‘Greens have really come into the mainstream’

NOTHING RADICAL: Mercurius Goldstein says Green voters will determine who wins the New England election. Photo: Geoff O’Neill 220416GOC03
NOTHING RADICAL: Mercurius Goldstein says Green voters will determine who wins the New England election. Photo: Geoff O’Neill 220416GOC03

THERE’S nothing radical about supporting the Greens these days, the party’s New England candidate says.

Glen Innes teacher Mercurius Goldstein has been with the Greens since 2001 and in that time he’s noticed the party grow, with “more across the spectrum” for all Australians.

“The Greens have really come into the mainstream, because now we’ve woken up and realised that we all eat food and we all drink water,” Mr Goldstein said.

“There’s nothing radical about protecting land and water anymore. There’s nothing radical about saying young people need a fair start in education. I think that’s why the Greens are appealing to more and more people.”

Moving from fossil fuels to renewable energy and more funding for all forms of education form the backbone of Mr Goldstein’s platform.

He also has other ambitions, such as kick starting a domestic meat processing in- dustry in New England, ensuring the region has access to free legal council and stopping cuts to pathology services.

Mr Goldstein said Green voters were “the most important voters in New England for this election”.

“It will be their preferences that will decide who is going to Canberra,” he said.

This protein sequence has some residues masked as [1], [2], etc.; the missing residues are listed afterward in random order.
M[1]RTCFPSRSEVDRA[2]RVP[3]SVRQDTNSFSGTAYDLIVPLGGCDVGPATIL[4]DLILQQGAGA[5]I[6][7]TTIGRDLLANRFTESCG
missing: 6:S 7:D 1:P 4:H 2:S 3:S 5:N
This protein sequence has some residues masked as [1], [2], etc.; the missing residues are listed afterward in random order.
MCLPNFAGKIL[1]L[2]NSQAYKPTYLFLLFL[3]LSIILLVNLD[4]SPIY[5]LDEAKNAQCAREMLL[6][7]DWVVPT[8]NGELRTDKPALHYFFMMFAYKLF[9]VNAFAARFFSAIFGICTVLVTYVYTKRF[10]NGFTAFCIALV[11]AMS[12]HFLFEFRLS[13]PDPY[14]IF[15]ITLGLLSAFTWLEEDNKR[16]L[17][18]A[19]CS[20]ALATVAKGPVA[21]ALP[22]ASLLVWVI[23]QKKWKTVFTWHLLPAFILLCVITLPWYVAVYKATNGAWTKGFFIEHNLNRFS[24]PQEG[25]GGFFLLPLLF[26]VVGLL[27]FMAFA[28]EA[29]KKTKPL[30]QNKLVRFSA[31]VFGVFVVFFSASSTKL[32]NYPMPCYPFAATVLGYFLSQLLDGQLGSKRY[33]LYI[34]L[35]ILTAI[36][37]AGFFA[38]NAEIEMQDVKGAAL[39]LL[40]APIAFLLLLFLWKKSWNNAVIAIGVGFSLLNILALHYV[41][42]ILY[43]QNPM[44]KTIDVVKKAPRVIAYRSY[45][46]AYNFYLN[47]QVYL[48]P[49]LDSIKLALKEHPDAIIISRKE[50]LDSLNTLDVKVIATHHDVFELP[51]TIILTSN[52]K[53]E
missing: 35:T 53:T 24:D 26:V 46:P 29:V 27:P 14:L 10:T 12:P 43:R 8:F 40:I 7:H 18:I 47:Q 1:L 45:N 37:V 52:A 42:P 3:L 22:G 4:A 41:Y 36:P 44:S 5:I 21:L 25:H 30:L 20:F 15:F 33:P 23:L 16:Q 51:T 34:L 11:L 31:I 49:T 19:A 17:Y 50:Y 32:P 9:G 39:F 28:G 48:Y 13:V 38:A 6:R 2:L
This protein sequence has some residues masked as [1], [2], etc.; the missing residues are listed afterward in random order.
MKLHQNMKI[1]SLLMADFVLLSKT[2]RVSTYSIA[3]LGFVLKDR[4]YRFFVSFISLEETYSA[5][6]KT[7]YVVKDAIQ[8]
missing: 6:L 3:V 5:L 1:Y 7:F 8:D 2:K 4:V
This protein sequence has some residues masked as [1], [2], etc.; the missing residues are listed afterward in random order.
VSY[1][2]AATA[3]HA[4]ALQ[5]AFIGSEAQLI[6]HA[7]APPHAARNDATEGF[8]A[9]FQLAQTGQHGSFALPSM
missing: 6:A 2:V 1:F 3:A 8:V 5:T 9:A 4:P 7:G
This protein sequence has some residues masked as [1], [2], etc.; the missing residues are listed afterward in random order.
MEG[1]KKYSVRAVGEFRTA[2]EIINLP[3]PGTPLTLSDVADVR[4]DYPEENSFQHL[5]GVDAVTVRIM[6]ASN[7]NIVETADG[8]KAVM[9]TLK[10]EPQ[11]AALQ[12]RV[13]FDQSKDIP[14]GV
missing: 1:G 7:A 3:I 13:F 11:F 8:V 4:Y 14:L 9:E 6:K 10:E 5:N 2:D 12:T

“It’s important that whoever is in Canberra sees the Greens vote going up, because that tells them New Englanders want to protect the land and water, keep TAFE and public schools strong, and healthcare and legal services in all our towns.”

Coal and renewable energy

 The Greens plan to stop all new coal mines, not just in New England, but nationwide.

“Every New Englander, whether they’re a farmer or they live in town, needs sustainable agriculture for the food we eat. Every New Englander drinks water, so we need to keep the mines and CSG wells away from this area,” Mercurius Goldstein said.

Australia already has enough thermal coal mines operating to keep the Port Kembla and Whyalla steelworks running, Mr Goldstein said.

“Our policy there is that the government should be buying 50 per cent of all steel from Australian steel makers – but all that said, we don’t need any new coal mines to do all that.”

Mr Goldstein wants the New England to shift away from mining.

He said the region had the potential to become “not just 100 per cent renewable, but 200 per cent renewable”.

“The reason I say that is, at full capacity, the solar farm at Moree and the wind farms at Glen Innes and Inverell can power 175,000 homes – that is more than double the number of homes in New England,” he said.

“That means New England will be an exporter of renewable, clean power to Australia.

“What a wonderful situation we are in, that we can offer that to Australia – not only the food and fibre they rely on, but also the energy they rely on. That’s why I think New England is so important in this election.”